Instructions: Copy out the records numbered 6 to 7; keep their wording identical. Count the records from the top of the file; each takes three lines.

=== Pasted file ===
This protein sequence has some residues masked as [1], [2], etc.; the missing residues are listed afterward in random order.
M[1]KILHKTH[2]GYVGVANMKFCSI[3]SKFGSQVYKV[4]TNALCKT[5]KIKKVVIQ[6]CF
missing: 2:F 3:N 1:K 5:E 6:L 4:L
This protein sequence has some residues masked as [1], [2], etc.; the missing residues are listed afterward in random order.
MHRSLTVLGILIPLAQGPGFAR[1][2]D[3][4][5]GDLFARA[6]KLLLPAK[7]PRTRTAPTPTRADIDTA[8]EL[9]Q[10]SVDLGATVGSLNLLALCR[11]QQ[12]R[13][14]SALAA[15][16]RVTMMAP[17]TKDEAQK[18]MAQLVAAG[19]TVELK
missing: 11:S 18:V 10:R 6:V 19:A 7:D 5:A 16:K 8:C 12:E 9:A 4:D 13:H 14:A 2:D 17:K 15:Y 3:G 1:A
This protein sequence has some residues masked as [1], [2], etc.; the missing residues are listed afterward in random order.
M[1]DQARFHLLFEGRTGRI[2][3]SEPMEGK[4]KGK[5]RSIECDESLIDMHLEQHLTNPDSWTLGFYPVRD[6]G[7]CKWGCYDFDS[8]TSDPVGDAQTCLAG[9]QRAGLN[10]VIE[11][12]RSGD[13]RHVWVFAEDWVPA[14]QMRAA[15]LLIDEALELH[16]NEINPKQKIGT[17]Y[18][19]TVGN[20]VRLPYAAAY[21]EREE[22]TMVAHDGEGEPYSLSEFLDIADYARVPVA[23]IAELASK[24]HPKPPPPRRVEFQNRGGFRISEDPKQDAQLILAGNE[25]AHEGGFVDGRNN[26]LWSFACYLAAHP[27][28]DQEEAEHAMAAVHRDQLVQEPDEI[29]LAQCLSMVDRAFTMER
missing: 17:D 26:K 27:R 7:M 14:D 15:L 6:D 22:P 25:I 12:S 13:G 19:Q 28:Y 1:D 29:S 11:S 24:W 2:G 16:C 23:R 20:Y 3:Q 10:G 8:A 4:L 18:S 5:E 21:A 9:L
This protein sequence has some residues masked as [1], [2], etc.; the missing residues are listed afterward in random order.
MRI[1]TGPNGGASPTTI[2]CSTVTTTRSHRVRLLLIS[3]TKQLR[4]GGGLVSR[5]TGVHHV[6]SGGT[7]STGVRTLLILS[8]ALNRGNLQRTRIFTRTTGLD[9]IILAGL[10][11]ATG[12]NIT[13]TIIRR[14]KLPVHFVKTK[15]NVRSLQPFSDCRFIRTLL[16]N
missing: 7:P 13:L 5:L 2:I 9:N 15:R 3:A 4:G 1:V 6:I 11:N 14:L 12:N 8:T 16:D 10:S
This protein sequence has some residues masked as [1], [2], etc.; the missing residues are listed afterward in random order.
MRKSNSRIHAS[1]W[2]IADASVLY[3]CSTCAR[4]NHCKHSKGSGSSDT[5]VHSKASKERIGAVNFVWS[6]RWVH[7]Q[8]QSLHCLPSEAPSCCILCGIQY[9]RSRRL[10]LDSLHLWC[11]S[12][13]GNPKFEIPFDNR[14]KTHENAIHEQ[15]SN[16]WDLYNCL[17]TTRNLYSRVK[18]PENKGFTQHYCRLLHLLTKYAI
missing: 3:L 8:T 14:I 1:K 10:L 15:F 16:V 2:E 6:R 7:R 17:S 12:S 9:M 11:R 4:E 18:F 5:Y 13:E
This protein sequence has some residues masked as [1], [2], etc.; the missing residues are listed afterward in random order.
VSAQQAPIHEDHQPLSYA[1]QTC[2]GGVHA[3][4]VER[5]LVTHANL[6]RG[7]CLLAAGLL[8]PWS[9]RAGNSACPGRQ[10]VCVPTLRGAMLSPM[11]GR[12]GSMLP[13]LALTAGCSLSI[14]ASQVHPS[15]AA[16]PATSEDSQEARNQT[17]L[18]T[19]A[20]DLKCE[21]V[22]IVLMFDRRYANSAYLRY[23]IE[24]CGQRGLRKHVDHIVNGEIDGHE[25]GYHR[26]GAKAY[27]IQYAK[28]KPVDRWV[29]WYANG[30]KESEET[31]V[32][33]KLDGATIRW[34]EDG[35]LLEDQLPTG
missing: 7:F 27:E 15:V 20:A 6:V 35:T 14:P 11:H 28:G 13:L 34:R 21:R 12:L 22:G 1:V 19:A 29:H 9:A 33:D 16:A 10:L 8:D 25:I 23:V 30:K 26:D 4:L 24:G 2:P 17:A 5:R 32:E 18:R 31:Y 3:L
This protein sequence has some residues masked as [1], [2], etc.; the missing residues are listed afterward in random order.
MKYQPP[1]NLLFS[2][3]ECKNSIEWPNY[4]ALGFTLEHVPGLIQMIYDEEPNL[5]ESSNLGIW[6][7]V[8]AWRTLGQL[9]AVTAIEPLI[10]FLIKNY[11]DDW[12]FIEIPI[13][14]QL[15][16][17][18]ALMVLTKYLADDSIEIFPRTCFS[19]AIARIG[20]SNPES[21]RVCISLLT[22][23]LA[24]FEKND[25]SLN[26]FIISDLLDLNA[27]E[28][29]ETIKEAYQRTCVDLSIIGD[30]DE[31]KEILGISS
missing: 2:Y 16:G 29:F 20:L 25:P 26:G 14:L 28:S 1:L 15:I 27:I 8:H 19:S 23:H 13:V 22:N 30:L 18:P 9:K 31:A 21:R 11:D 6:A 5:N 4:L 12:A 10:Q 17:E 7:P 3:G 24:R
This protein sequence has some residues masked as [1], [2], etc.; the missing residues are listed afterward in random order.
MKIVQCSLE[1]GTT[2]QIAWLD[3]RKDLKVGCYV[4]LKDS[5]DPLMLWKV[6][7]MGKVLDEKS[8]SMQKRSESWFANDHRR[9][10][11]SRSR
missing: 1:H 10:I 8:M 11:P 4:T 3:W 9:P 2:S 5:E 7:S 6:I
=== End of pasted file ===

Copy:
This protein sequence has some residues masked as [1], [2], etc.; the missing residues are listed afterward in random order.
VSAQQAPIHEDHQPLSYA[1]QTC[2]GGVHA[3][4]VER[5]LVTHANL[6]RG[7]CLLAAGLL[8]PWS[9]RAGNSACPGRQ[10]VCVPTLRGAMLSPM[11]GR[12]GSMLP[13]LALTAGCSLSI[14]ASQVHPS[15]AA[16]PATSEDSQEARNQT[17]L[18]T[19]A[20]DLKCE[21]V[22]IVLMFDRRYANSAYLRY[23]IE[24]CGQRGLRKHVDHIVNGEIDGHE[25]GYHR[26]GAKAY[27]IQYAK[28]KPVDRWV[29]WYANG[30]KESEET[31]V[32][33]KLDGATIRW[34]EDG[35]LLEDQLPTG
missing: 7:F 27:E 15:V 20:A 6:V 35:T 14:P 11:H 28:G 13:L 34:R 21:R 12:L 22:G 1:V 19:A 29:H 9:A 33:D 16:A 10:L 8:D 25:I 23:V 30:K 26:D 4:L 24:G 2:P 17:A 5:R 32:E 18:R 31:Y 3:L
This protein sequence has some residues masked as [1], [2], etc.; the missing residues are listed afterward in random order.
MKYQPP[1]NLLFS[2][3]ECKNSIEWPNY[4]ALGFTLEHVPGLIQMIYDEEPNL[5]ESSNLGIW[6][7]V[8]AWRTLGQL[9]AVTAIEPLI[10]FLIKNY[11]DDW[12]FIEIPI[13][14]QL[15][16][17][18]ALMVLTKYLADDSIEIFPRTCFS[19]AIARIG[20]SNPES[21]RVCISLLT[22][23]LA[24]FEKND[25]SLN[26]FIISDLLDLNA[27]E[28][29]ETIKEAYQRTCVDLSIIGD[30]DE[31]KEILGISS
missing: 2:Y 16:G 29:F 20:L 25:P 26:G 14:L 28:S 1:L 15:I 27:I 8:H 19:S 23:H 13:V 22:N 30:L 18:P 9:K 31:A 21:R 11:D 6:A 5:N 4:L 12:A 10:Q 17:E 7:P 3:G 24:R